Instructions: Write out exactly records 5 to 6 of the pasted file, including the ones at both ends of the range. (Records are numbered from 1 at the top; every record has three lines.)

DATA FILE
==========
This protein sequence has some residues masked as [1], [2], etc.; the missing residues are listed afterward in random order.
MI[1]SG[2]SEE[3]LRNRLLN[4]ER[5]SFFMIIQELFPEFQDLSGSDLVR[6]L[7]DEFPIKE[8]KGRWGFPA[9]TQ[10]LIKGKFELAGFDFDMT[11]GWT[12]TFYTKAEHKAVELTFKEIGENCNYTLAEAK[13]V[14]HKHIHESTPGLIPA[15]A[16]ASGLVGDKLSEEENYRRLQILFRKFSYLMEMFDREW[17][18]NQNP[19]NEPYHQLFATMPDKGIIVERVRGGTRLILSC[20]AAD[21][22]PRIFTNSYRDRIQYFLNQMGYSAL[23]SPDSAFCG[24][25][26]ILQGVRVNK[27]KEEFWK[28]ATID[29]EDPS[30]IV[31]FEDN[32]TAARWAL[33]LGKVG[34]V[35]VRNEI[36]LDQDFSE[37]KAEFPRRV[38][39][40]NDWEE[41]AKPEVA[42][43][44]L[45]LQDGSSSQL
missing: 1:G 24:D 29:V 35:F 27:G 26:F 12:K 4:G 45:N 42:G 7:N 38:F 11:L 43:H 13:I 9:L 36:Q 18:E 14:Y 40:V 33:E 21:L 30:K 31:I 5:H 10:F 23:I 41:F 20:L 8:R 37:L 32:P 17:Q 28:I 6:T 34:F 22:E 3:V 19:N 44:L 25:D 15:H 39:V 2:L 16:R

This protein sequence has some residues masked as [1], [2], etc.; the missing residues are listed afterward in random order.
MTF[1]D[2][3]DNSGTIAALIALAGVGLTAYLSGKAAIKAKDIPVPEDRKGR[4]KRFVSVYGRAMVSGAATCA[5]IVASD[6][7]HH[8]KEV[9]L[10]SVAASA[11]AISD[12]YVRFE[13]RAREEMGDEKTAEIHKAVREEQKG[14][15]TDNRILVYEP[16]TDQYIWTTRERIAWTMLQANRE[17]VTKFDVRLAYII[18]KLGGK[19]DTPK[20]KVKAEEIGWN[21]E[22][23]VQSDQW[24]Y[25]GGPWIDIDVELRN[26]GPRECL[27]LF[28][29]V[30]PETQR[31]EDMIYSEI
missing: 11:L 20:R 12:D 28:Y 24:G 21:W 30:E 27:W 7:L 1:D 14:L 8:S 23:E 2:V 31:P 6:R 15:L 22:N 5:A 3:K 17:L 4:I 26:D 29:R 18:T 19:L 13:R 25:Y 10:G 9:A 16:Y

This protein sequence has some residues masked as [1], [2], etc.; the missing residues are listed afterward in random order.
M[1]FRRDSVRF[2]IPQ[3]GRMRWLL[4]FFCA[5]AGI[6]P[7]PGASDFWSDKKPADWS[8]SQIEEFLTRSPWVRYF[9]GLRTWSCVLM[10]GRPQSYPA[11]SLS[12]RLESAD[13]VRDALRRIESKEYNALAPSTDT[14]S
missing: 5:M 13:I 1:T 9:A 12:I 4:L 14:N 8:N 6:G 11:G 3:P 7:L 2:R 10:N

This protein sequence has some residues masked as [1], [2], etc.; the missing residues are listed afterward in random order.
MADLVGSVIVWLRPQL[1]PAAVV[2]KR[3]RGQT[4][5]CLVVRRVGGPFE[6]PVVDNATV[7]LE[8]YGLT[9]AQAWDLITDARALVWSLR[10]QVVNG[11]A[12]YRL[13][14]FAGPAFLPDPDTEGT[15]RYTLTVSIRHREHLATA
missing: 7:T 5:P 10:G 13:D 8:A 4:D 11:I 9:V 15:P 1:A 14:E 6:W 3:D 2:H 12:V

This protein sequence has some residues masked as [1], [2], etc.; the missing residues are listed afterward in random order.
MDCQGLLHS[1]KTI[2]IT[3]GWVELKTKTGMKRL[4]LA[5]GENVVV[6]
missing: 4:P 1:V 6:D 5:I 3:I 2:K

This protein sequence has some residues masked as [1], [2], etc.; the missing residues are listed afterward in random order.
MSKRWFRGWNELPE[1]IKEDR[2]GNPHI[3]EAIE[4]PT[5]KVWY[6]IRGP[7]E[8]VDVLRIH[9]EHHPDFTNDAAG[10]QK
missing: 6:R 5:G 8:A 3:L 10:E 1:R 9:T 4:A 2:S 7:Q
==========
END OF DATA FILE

This protein sequence has some residues masked as [1], [2], etc.; the missing residues are listed afterward in random order.
MDCQGLLHS[1]KTI[2]IT[3]GWVELKTKTGMKRL[4]LA[5]GENVVV[6]
missing: 4:P 1:V 6:D 5:I 3:I 2:K

This protein sequence has some residues masked as [1], [2], etc.; the missing residues are listed afterward in random order.
MSKRWFRGWNELPE[1]IKEDR[2]GNPHI[3]EAIE[4]PT[5]KVWY[6]IRGP[7]E[8]VDVLRIH[9]EHHPDFTNDAAG[10]QK
missing: 6:R 5:G 8:A 3:L 10:E 1:R 9:T 4:A 2:S 7:Q